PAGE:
Peculiarities of Germany: what do immigrants and tourists need to know?
Germany is a fairly large and diverse country with an interesting history and great cultural heritage. It was the Germans who gave the world books, cars and much more. Everyone who is just going to travel to Germany has certain beliefs and expectations. We will try to talk in general terms about the FRG and the Germans, and to clarify what are non-existent clichés common abroad, and what is true. And more information you can find on the https://ru-geld.de/en/country/.
Germany consists of 16 federal states. Although all regions of the country have common features, each land has its own characteristics. Sometimes the differences are so noticeable that it seems as if you are in a different country.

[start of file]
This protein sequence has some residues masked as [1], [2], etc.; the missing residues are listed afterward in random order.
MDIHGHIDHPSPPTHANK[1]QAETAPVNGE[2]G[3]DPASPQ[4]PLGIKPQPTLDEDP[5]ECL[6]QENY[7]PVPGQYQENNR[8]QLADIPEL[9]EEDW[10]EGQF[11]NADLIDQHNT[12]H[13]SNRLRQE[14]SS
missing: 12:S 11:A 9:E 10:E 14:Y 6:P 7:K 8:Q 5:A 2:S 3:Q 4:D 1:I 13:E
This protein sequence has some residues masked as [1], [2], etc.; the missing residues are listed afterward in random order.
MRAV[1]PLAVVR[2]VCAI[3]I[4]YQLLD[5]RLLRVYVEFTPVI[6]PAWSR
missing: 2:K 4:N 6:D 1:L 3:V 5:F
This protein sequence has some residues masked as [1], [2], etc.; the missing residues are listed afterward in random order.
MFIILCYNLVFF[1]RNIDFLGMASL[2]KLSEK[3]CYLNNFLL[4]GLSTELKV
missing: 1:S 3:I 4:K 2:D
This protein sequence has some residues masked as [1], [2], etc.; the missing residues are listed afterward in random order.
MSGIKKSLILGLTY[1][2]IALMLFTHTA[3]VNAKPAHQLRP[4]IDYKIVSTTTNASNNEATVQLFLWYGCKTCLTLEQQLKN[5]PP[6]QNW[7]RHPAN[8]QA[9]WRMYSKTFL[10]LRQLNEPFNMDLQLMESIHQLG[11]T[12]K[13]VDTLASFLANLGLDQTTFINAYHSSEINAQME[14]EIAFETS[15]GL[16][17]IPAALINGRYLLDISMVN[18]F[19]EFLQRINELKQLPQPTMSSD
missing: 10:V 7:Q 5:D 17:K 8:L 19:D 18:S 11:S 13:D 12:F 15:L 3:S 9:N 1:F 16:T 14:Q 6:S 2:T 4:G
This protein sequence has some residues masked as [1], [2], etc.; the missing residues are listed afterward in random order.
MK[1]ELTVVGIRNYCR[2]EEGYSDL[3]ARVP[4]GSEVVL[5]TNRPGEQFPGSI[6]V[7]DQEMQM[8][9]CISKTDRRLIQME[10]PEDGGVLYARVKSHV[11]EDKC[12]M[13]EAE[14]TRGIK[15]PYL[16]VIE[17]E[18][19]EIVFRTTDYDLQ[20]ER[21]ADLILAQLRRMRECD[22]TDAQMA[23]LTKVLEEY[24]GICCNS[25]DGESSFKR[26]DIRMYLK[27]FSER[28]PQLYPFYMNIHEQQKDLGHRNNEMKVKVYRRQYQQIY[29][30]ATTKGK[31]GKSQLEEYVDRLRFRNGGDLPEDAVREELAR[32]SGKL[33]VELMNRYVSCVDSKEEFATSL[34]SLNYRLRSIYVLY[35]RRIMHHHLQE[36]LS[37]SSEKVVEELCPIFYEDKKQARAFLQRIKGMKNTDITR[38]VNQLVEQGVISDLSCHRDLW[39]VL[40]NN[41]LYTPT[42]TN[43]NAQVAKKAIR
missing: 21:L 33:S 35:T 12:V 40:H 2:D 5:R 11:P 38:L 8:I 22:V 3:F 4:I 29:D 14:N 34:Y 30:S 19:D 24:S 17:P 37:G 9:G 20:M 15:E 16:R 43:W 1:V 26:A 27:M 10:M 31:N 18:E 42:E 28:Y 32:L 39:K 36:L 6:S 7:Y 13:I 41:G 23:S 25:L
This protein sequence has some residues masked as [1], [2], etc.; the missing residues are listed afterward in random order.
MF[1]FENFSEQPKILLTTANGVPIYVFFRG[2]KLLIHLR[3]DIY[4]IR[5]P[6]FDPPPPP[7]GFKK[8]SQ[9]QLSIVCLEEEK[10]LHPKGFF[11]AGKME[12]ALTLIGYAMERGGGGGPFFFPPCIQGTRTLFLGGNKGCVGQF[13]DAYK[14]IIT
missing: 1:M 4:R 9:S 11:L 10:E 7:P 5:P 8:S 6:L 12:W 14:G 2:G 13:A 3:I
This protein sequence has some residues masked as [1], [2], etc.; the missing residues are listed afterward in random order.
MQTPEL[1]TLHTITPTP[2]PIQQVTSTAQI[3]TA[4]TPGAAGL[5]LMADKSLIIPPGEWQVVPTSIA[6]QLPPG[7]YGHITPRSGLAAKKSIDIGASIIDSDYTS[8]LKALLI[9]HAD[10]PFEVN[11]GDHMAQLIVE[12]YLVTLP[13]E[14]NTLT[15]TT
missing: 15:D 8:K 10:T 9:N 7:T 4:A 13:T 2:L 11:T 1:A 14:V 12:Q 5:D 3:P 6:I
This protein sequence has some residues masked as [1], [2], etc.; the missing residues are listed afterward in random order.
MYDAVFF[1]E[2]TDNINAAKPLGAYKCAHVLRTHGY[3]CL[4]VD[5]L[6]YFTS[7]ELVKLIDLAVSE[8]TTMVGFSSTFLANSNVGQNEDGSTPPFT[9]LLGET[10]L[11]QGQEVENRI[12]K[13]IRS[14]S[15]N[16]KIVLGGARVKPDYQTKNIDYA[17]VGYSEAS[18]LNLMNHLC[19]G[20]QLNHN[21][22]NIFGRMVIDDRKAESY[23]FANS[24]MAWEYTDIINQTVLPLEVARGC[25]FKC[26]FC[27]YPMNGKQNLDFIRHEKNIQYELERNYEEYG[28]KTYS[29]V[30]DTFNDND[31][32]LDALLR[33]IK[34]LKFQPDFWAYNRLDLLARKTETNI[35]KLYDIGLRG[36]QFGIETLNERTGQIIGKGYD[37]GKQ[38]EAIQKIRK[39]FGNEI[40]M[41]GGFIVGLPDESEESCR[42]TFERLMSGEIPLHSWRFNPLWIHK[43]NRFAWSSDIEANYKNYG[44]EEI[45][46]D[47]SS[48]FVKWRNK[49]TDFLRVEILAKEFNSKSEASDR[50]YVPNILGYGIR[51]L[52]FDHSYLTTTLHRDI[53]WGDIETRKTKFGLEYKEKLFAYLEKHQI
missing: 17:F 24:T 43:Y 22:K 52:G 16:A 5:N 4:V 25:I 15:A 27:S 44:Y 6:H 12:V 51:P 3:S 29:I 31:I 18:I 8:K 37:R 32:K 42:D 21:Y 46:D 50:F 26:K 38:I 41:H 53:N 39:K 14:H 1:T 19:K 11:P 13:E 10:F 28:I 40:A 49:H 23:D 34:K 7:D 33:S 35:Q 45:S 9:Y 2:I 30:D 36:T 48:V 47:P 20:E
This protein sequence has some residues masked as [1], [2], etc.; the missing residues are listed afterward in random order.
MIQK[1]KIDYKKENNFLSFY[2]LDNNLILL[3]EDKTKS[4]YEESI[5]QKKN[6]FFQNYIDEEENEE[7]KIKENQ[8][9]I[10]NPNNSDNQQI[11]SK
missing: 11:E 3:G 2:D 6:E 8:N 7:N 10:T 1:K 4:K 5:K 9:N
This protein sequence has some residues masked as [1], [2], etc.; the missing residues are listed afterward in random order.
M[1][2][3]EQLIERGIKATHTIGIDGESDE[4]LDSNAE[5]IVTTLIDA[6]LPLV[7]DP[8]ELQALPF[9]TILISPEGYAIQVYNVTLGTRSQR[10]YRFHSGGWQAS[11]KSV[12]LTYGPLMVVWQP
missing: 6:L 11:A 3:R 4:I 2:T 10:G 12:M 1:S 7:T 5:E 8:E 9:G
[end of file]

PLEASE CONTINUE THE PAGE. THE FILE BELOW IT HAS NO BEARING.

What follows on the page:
Some of the differences are due to history, because after the Second World War the country was divided into two parts - the GDR and the FRG. The eastern regions developed through socialism and were under the influence of the USSR. As a result, after the reunification of Germany, the western part of the country turned out to be more developed than the eastern one. To balance the social situation in all regions, the so-called solidarity tax (Soli) was even introduced, which is withdrawn from the income of the western lands and transferred to the development of the eastern ones. It must be said that from 2021 this tax will be abolished or reduced (for high-income citizens).
Other differences are due to geography. Thus, a Bavarian farmer bears little resemblance to a fisherman from northern Germany. Because of this, even foreigners who have learned the German language find it difficult to understand the locals, because Germans speak more than 30 dialects. Because of these variations in the language of dialects, even native people from different parts of the country may not understand each other well.